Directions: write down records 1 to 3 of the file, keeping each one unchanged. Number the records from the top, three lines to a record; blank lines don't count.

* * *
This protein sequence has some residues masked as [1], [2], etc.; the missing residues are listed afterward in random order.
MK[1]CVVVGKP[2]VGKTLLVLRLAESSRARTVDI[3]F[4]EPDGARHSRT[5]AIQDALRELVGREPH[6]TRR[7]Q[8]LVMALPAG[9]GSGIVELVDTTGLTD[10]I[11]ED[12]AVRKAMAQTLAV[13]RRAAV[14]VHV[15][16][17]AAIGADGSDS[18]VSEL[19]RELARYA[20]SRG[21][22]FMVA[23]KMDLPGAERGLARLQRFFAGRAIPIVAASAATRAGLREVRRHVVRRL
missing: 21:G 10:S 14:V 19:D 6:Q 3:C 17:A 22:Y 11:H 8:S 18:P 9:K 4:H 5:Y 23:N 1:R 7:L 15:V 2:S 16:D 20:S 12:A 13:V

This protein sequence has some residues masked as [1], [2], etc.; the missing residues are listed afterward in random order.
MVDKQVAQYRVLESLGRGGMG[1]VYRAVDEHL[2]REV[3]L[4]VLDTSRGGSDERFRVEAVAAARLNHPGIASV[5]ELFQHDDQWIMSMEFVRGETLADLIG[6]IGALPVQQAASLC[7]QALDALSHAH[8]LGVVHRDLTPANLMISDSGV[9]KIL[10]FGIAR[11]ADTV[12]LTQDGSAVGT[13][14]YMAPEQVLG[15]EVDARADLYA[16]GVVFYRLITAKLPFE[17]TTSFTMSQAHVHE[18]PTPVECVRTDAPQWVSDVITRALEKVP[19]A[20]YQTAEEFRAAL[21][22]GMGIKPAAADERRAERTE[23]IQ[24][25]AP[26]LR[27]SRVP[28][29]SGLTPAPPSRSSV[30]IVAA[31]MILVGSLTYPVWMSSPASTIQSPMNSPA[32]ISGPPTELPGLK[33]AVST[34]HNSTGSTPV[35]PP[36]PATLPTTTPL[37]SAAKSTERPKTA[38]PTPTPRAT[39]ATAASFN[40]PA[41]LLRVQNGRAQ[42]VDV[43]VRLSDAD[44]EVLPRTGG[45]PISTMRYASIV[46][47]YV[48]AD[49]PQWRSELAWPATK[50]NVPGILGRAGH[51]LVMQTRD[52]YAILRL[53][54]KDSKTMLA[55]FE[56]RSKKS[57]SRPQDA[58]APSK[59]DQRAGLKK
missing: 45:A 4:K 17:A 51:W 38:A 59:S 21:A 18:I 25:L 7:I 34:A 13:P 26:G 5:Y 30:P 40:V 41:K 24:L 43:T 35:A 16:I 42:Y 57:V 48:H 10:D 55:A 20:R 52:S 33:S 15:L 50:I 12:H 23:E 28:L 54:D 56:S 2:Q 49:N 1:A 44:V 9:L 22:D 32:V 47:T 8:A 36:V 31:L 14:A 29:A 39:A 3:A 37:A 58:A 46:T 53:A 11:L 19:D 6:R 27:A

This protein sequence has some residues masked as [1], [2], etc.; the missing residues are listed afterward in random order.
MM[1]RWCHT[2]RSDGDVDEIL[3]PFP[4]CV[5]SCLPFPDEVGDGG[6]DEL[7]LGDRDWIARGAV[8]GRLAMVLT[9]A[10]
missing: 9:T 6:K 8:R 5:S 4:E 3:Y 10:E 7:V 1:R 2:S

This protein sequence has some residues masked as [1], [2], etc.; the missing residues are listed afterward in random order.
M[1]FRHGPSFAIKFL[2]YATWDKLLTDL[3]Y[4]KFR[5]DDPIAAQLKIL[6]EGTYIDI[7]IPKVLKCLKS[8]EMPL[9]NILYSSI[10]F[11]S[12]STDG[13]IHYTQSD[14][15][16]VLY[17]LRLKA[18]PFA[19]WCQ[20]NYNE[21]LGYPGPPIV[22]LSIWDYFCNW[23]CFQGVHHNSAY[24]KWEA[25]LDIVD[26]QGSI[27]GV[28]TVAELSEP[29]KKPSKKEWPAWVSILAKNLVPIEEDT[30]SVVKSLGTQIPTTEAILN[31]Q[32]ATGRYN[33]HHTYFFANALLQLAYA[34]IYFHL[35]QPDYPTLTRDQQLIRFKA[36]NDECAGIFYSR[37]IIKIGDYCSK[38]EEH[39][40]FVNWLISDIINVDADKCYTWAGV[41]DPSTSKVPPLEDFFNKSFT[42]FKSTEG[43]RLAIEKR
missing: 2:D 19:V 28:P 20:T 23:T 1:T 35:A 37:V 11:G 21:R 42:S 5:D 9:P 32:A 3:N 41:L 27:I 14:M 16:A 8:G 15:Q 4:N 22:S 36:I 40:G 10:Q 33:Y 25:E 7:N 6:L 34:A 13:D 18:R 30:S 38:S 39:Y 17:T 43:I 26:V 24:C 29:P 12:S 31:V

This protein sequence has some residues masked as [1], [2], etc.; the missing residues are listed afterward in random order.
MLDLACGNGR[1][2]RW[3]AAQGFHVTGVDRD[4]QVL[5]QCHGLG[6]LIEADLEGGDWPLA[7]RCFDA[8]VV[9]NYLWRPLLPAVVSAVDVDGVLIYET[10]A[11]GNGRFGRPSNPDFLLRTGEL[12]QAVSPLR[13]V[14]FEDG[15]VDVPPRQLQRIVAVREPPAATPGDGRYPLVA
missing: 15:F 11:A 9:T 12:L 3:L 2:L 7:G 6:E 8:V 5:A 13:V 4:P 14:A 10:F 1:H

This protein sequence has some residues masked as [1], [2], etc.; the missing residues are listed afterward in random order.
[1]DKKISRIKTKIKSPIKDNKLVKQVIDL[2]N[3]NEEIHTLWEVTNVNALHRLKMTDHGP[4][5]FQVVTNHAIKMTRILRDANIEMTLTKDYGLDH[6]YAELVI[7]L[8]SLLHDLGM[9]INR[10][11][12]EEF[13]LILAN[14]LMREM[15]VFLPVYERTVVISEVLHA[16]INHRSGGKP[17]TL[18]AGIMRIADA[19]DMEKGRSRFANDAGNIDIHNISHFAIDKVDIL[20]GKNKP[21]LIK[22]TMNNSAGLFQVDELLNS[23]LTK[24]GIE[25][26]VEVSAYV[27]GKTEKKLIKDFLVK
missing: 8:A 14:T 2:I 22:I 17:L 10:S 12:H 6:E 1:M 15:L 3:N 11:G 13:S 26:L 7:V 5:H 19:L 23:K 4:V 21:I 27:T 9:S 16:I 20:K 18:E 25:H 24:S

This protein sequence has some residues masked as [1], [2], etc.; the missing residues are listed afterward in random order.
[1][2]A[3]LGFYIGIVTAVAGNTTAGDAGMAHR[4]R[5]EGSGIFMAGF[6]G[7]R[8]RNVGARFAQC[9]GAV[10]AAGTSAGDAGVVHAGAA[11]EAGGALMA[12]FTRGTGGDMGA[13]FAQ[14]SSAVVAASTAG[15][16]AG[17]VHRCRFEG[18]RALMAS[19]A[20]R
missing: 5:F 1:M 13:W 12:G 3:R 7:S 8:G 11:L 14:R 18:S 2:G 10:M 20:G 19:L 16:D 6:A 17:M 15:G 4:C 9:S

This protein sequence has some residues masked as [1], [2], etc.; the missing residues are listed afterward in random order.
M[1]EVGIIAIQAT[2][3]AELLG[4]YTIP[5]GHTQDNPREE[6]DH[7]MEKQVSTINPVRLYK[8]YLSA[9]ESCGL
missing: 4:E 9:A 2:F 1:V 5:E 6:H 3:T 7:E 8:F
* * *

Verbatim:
This protein sequence has some residues masked as [1], [2], etc.; the missing residues are listed afterward in random order.
MK[1]CVVVGKP[2]VGKTLLVLRLAESSRARTVDI[3]F[4]EPDGARHSRT[5]AIQDALRELVGREPH[6]TRR[7]Q[8]LVMALPAG[9]GSGIVELVDTTGLTD[10]I[11]ED[12]AVRKAMAQTLAV[13]RRAAV[14]VHV[15][16][17]AAIGADGSDS[18]VSEL[19]RELARYA[20]SRG[21][22]FMVA[23]KMDLPGAERGLARLQRFFAGRAIPIVAASAATRAGLREVRRHVVRRL
missing: 21:G 10:S 14:V 19:D 6:Q 3:C 17:A 22:Y 11:H 8:S 18:P 9:K 4:H 5:Y 23:N 1:R 7:L 15:V 2:S 16:D 20:S 12:A 13:V

This protein sequence has some residues masked as [1], [2], etc.; the missing residues are listed afterward in random order.
MVDKQVAQYRVLESLGRGGMG[1]VYRAVDEHL[2]REV[3]L[4]VLDTSRGGSDERFRVEAVAAARLNHPGIASV[5]ELFQHDDQWIMSMEFVRGETLADLIG[6]IGALPVQQAASLC[7]QALDALSHAH[8]LGVVHRDLTPANLMISDSGV[9]KIL[10]FGIAR[11]ADTV[12]LTQDGSAVGT[13][14]YMAPEQVLG[15]EVDARADLYA[16]GVVFYRLITAKLPFE[17]TTSFTMSQAHVHE[18]PTPVECVRTDAPQWVSDVITRALEKVP[19]A[20]YQTAEEFRAAL[21][22]GMGIKPAAADERRAERTE[23]IQ[24][25]AP[26]LR[27]SRVP[28][29]SGLTPAPPSRSSV[30]IVAA[31]MILVGSLTYPVWMSSPASTIQSPMNSPA[32]ISGPPTELPGLK[33]AVST[34]HNSTGSTPV[35]PP[36]PATLPTTTPL[37]SAAKSTERPKTA[38]PTPTPRAT[39]ATAASFN[40]PA[41]LLRVQNGRAQ[42]VDV[43]VRLSDAD[44]EVLPRTGG[45]PISTMRYASIV[46][47]YV[48]AD[49]PQWRSELAWPATK[50]NVPGILGRAGH[51]LVMQTRD[52]YAILRL[53][54]KDSKTMLA[55]FE[56]RSKKS[57]SRPQDA[58]APSK[59]DQRAGLKK
missing: 45:A 4:K 17:A 51:W 38:A 59:S 21:A 18:I 25:L 7:I 34:A 13:P 26:G 5:Y 30:P 40:V 41:K 24:L 43:T 35:A 16:I 42:Y 57:V 48:H 10:D 55:A 20:R 52:S 33:S 15:L 50:I 12:H 23:E 28:L 54:D 56:S 2:Q 49:N 1:A 44:V 9:L 22:D 32:V 47:T 8:A 36:V 31:L 14:A 29:A 39:A 3:A 37:A 58:A 46:T 53:A 11:L 19:D 6:R 27:A

This protein sequence has some residues masked as [1], [2], etc.; the missing residues are listed afterward in random order.
MM[1]RWCHT[2]RSDGDVDEIL[3]PFP[4]CV[5]SCLPFPDEVGDGG[6]DEL[7]LGDRDWIARGAV[8]GRLAMVLT[9]A[10]
missing: 9:T 6:K 8:R 5:S 4:E 3:Y 10:E 7:V 1:R 2:S